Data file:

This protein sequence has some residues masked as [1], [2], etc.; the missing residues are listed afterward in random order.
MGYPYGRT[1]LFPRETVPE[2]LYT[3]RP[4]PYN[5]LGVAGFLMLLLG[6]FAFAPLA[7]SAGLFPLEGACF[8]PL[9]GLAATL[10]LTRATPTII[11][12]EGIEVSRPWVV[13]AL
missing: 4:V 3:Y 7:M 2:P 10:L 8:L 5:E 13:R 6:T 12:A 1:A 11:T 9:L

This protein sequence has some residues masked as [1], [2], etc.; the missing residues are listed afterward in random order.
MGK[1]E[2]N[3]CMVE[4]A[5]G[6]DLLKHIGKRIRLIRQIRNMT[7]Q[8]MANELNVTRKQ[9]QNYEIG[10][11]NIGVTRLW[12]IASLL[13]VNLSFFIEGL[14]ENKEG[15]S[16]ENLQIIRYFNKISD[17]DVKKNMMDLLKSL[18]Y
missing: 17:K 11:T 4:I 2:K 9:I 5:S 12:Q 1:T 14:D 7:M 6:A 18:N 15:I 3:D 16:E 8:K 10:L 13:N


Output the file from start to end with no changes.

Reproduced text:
This protein sequence has some residues masked as [1], [2], etc.; the missing residues are listed afterward in random order.
MGYPYGRT[1]LFPRETVPE[2]LYT[3]RP[4]PYN[5]LGVAGFLMLLLG[6]FAFAPLA[7]SAGLFPLEGACF[8]PL[9]GLAATL[10]LTRATPTII[11][12]EGIEVSRPWVV[13]AL
missing: 4:V 3:Y 7:M 2:P 10:L 8:L 5:E 13:R 6:T 12:A 1:A 11:T 9:L

This protein sequence has some residues masked as [1], [2], etc.; the missing residues are listed afterward in random order.
MGK[1]E[2]N[3]CMVE[4]A[5]G[6]DLLKHIGKRIRLIRQIRNMT[7]Q[8]MANELNVTRKQ[9]QNYEIG[10][11]NIGVTRLW[12]IASLL[13]VNLSFFIEGL[14]ENKEG[15]S[16]ENLQIIRYFNKISD[17]DVKKNMMDLLKSL[18]Y
missing: 17:K 11:T 4:I 2:K 9:I 5:S 12:Q 1:T 14:D 7:M 6:A 18:N 15:I 3:D 16:E 8:K 10:L 13:N